It all depends on what someone thinks tithing is.  Is it club dues, same as you would pay to be the member of a country club or gymnasium?  In other words you pay for the benefits of working out or meeting important people socially.  If that is what tithing seems to be, then that person probably doesn't understand it at all.  It is not about providing financial or physical improvement for the tithe payer.  If that is what one seeks, he had better speak to an investment counselor.

Another question you seem to raise is about "overpayments."  How does one figure overpayment?  How does one figure his tithe?  Is it 10% of the gross, or ten percent of the net income, or ten percent of one's "increase"?  The law is that one pays only ten percent of the "increase" or "interest."  For a farmer, it is clearly only his profit (after all expenses have been paid), which would be zero in some bad years.  At the same time, one is always eligible to receive welfare from the Church.  Bishops regularly provide food orders (free food) to the needy, and other assistance as needed.  These are crucial considerations which are typically left out of the discussion.

From the Lord's POV, what is tithing all about?  Malachi 3 makes it clear that one is obligated to pay tithes to the Lord as a matter of faith.  Otherwise one is robbing God, the owner of everything.  Why is that important?  Because, without funds, God's kingdom cannot role forth.  Fortunately the faithful always come through, whether in everyday tithes, or in offerings for disasters worldwide.  What is noteworthy is that the LDS people are more generous than any other people in their charitable giving -- much of which is tax-deductible (another fact which naysayers always neglect to mention).

Finally, who should give?  Mosiah 4:19-25,

Note how carefully King Benjamin distinguishes between those who have and those who have nothing.  The context of tithing is everything here.  You cannot give what you do not have.  For God, this is a test of faith and of one's compassion.  If you have no compassion, then you fail the test.  It is about bringing the Gospel of Jesus Christ to all the world. Naturally, if one does not believe in that Gospel, there is no point in supporting it.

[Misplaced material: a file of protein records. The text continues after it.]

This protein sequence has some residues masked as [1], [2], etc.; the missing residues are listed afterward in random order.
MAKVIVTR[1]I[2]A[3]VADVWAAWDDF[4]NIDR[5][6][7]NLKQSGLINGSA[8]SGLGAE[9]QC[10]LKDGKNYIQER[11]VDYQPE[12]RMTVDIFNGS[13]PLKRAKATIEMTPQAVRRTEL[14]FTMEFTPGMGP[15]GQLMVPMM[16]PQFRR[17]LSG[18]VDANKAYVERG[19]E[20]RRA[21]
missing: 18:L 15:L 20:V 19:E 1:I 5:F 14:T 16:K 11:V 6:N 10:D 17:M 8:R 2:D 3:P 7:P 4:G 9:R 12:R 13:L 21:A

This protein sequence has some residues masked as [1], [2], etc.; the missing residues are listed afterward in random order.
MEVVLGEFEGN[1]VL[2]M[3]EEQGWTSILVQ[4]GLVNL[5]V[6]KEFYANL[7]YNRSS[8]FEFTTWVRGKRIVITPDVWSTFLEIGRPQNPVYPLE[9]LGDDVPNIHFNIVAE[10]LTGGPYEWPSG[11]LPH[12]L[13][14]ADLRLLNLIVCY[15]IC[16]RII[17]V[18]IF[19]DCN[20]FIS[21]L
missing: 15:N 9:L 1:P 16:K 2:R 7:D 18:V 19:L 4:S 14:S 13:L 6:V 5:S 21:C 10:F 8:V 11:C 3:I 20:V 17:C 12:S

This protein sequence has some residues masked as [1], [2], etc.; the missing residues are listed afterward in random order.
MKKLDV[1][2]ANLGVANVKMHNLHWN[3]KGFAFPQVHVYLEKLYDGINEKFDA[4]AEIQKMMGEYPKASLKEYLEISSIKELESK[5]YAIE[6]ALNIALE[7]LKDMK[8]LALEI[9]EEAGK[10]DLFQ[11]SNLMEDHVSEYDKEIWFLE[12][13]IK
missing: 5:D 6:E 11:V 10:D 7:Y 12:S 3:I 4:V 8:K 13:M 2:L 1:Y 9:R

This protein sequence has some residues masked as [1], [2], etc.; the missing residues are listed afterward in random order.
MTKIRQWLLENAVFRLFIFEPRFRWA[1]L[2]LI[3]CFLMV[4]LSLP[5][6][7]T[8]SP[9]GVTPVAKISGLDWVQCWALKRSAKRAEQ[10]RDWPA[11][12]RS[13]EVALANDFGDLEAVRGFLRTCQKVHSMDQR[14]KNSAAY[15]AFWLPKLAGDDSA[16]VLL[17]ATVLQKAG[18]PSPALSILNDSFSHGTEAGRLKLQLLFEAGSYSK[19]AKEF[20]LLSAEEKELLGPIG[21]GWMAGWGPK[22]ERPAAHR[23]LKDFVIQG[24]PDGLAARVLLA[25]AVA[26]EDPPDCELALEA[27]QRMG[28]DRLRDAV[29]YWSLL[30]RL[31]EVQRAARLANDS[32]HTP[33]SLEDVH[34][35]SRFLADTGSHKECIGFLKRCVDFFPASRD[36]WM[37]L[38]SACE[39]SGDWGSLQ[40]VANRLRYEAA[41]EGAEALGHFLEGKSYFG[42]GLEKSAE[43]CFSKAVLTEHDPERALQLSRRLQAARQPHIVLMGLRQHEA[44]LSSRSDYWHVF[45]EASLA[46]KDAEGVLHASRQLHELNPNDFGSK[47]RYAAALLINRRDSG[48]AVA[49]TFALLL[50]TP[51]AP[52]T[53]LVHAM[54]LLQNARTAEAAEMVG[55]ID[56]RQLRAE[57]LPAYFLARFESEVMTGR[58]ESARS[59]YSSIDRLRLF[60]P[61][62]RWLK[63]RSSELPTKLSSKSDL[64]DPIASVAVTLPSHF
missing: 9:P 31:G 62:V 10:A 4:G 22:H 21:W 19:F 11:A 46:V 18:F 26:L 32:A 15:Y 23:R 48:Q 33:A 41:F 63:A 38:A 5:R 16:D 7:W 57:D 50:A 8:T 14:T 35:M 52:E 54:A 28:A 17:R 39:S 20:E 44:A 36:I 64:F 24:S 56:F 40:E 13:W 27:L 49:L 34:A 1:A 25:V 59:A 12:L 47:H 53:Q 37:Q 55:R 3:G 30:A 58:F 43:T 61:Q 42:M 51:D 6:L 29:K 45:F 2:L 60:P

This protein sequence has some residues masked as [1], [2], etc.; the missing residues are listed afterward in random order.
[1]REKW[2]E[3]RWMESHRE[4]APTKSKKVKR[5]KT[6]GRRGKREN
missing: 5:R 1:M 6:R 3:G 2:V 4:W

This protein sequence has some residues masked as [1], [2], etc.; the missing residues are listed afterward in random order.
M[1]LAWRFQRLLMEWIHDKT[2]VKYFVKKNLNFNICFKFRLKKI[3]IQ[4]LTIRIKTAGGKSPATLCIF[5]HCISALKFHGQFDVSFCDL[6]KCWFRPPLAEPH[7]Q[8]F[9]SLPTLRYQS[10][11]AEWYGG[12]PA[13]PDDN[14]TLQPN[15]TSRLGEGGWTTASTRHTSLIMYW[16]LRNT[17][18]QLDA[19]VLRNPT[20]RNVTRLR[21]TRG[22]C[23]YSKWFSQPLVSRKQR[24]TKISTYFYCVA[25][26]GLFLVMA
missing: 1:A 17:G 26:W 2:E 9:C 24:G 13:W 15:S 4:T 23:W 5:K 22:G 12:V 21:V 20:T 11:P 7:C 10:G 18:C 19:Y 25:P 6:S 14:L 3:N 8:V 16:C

Yes, the purpose of tithing is to fund the church operations and is a sacrifice and a test of faith.  But it doesn't lift people out of poverty.

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On 10/19/2018 at 5:19 PM, strappinglad said:

 At that period the Church brought 10 times as much into the country as was given in tithes etc. Dadgum faithful saints in other places and their willingness to give.

The miracle continues to this day.

 

Quote
  • SUBSIDIES TO LDS FOREIGN CONGREGATIONS IN 2010
  • Canada: $166,728
  • New Zealand: $17.1 million
  • Philippines: $63.8 million 
  • Tonga: $12 million
  • United Kingdom: $1.8 million 

Even in a developed country like the United Kingdom — home to almost as many Mormons as in Canada — headquarters sent $1.8 million in 2010, indicating that the church infrastructure exceeds what the locals can support. That and the other subsidies lead Quinn to assume the U.S.-born church is subsidizing its work and wards in Africa and Latin America, too.

 

Edited by cinepro
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Consider Guatemala: according to church stats , in 1966 there were about 10,000 members and 1 mission covering 2 countries. Today there are 270,000 members with 440 congregations and 6 missions, 1 of which is centered in a town that in 1966 had a population of 20,000 people and one chapel to hold about 300 members. There are 2 temples in the country. All of this growth did not come from the US membership funds. I suspect that there are subsidies to Guatemala but the  majority came from local members and their faithful donations.